By OFLC (AU) (OFLC official site) [Public domain or Public domain], via Wikimedia Commons

By OFLC (AU) (OFLC official site) [Public domain or Public domain], via Wikimedia Commons

Statistical Classifications: modelling with SKOS

 

What do you think of when you hear the term controlled vocabularies? Is it Taxonomies? Subject headings? Synonym rings? Within the information management domain, a number of familiar faces arise when the term 'vocabularies' is used. Vocabularies may vary in how they are constructed and what shape they take, but they more or less converge on a common purpose: supporting and enhancing information organisation and retrieval.

Advocates argue that vocabularies are a wise investment - vocabularies improve both recall and precision, whether for single user search tasks or for assisting data mining at scale. Compiling and maintaining vocabularies can be a significant task and so, therefore, the arguments do need to be made in such a way that a return on investment is manifest.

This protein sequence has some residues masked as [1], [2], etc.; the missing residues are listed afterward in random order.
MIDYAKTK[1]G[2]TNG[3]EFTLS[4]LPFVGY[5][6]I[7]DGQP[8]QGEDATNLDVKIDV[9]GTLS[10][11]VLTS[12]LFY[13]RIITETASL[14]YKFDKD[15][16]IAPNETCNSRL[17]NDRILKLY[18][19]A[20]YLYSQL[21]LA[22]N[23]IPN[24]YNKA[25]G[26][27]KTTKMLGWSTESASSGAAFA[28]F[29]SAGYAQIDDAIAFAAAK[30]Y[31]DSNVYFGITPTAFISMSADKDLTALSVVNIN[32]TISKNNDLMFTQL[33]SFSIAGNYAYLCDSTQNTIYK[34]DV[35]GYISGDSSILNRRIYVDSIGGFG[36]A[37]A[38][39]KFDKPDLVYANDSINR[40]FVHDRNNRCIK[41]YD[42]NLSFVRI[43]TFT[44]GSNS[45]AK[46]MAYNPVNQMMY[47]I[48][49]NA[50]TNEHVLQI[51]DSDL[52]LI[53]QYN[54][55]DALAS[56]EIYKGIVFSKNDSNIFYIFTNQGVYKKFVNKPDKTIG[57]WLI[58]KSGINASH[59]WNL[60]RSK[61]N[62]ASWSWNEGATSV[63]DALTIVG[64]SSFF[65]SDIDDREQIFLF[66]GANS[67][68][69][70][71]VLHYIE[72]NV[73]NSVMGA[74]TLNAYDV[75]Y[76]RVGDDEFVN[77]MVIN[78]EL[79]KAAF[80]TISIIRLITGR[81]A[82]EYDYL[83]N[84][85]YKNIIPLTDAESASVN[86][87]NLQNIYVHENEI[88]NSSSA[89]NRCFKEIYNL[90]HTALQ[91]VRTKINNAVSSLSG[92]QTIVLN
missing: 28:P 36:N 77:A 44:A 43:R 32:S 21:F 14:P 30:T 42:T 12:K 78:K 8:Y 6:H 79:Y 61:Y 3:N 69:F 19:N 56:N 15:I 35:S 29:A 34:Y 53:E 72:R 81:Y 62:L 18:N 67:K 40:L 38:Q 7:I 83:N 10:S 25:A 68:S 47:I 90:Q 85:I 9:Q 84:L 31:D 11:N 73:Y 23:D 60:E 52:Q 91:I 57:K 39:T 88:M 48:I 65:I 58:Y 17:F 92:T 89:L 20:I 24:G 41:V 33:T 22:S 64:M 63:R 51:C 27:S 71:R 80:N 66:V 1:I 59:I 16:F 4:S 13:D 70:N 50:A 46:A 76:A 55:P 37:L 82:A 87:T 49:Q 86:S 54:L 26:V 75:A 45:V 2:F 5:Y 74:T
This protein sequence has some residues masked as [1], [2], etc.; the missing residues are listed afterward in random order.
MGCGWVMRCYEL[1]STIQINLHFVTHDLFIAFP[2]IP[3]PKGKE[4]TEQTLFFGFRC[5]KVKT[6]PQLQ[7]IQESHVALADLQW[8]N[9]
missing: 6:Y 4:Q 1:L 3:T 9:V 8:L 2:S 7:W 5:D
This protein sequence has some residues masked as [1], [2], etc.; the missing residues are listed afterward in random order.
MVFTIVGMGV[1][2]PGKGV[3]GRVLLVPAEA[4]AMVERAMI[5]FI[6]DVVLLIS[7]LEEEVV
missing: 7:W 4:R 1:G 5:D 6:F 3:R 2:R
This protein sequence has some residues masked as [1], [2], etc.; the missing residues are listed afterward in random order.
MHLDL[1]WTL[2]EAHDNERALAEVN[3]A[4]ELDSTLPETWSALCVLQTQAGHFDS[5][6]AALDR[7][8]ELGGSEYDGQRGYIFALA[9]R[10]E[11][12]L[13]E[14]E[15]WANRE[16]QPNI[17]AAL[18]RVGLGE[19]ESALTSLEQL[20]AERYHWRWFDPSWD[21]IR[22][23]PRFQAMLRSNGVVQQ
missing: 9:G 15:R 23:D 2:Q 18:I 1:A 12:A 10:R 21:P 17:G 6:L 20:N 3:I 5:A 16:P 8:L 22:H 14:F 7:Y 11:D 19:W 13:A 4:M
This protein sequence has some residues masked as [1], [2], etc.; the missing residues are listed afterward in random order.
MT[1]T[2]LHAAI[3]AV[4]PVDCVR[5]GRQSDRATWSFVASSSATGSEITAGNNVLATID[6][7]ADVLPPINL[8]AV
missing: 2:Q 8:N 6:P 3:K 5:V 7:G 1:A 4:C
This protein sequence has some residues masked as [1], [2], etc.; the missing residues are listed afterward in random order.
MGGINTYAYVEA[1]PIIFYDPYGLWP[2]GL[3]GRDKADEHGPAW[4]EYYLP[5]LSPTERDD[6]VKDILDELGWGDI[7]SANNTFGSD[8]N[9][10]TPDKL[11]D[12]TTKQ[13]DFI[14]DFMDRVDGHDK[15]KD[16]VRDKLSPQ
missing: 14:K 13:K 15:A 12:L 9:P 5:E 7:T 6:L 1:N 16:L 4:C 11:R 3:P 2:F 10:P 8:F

There are, however, some vocabularies that are ubiquitous, often mandated and highly entrenched in everyday operations. They don't get as much attention when talk turns to libraries, cataloguing and subject headings (or search, metadata and thesauri, etc). Yet they are embedded in so many of the functions, activities and transactions that make up day-to-day life.